Pleasure to have known ‘Flag Man’
To the Editor:
On Monday, Aug. 15, 2016, I attended a ceremony marking the 71st anniversary of the end of World War II.
As I concentrated on the 108 names etched on six granite pillars and the American flag, my mind kept drifting to my friend Peter “Flag Man” Orenski.
I had been at his side as he died two days earlier, on Aug. 13.
I met Peter a few years earlier when he became an associate member of the Korean War Veterans Association.
He had learned of our organization from his friend and KWVA member Gil Nelson.
Although not a veteran, he was an extremely patriotic man.
He said his biggest regret in life was that he was never able to serve in the military of his adopted country.
You see, Peter was born in Communist-ruled Romania, the only child of Stephan and Herta Orenski.
When government officials realized the Orenski family were property owners, they had to flee Romania via Austria to settle in Poland, a more lenient Communist-run country.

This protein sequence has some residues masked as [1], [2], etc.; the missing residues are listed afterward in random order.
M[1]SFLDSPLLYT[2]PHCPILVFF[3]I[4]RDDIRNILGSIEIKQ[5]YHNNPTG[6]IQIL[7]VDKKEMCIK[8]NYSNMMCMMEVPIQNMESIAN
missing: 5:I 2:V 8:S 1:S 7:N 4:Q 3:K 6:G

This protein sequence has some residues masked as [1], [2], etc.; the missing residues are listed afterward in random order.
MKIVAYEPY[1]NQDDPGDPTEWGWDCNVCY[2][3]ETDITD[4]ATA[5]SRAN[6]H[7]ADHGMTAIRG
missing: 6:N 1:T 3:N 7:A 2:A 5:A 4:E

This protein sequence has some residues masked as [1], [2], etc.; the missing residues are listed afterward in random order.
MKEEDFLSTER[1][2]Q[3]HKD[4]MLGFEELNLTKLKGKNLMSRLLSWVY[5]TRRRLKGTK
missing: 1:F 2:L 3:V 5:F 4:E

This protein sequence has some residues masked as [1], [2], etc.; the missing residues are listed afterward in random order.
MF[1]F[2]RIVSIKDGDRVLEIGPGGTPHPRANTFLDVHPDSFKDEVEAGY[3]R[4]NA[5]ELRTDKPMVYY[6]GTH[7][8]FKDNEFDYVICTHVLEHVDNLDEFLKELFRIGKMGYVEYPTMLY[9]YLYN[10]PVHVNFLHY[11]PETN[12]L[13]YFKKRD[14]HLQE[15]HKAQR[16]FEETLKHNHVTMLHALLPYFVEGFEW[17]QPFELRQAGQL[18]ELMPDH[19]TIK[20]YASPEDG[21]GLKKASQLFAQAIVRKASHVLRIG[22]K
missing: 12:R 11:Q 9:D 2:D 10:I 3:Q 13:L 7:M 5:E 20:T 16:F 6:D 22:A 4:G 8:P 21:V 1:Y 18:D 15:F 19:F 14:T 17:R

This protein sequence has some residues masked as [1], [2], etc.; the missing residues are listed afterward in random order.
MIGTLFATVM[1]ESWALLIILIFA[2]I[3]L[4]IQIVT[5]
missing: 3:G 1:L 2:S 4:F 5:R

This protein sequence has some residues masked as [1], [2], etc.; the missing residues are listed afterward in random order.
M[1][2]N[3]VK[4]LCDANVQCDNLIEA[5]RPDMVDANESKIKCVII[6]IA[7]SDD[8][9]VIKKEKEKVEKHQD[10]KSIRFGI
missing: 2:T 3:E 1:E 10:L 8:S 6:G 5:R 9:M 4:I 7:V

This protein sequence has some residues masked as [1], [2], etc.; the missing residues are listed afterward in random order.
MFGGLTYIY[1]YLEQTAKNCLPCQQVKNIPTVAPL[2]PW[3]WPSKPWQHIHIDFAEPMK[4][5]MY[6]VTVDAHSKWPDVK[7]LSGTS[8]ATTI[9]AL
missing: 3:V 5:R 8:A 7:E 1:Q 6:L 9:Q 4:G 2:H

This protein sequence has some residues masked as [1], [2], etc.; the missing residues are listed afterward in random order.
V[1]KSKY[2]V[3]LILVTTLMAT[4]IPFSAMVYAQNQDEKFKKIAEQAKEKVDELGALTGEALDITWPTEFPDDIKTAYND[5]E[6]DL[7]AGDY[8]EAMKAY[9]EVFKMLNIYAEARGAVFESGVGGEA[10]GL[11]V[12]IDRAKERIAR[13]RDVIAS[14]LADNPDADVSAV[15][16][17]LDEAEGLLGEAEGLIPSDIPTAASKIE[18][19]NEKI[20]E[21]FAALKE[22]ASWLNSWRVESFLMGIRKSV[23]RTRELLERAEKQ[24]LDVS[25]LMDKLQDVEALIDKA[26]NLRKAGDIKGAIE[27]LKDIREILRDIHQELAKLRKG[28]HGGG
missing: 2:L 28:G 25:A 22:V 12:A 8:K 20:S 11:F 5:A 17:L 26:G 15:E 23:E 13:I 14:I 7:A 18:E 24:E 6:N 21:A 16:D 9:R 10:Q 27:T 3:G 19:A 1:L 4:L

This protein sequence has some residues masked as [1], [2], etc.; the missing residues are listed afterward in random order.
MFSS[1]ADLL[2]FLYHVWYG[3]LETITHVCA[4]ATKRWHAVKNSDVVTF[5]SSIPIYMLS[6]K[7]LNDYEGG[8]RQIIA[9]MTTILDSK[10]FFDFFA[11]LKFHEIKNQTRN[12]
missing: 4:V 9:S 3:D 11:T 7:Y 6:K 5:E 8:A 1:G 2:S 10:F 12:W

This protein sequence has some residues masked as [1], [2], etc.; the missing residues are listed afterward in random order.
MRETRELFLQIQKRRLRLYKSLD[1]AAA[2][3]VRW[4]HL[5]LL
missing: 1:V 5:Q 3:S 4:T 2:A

On Aug. 30, 1960, the Orenskis arrived in the United States and shortly thereafter Peter enrolled in Columbia University, even though he spoke no English.
While riding the subway to class he taught himself English from Webster’s dictionary.
In 1963, he graduated cum laude with bachelor’s degree and was admitted to a Ph.D. program.
In 1965, Peter became a proud U.S. citizen.
Anyone who knew Peter knew that you couldn’t find a more generous person when it came to his adopted country, community and especially veterans.
On many occasions while driving through a town he would spot a flag in need of attention, and on such an occasion, he would present the owners with a new flag and remind them he would be watching to make sure it was correctly displayed.
At one point Peter, when asked about his success, remarked, “In Europe you are what you are born. In America, you are what you make yourself.”
The great thing about America is that you can reinvent yourself hundreds of time.
Peter “Flag Man,” It was my pleasure to have known you.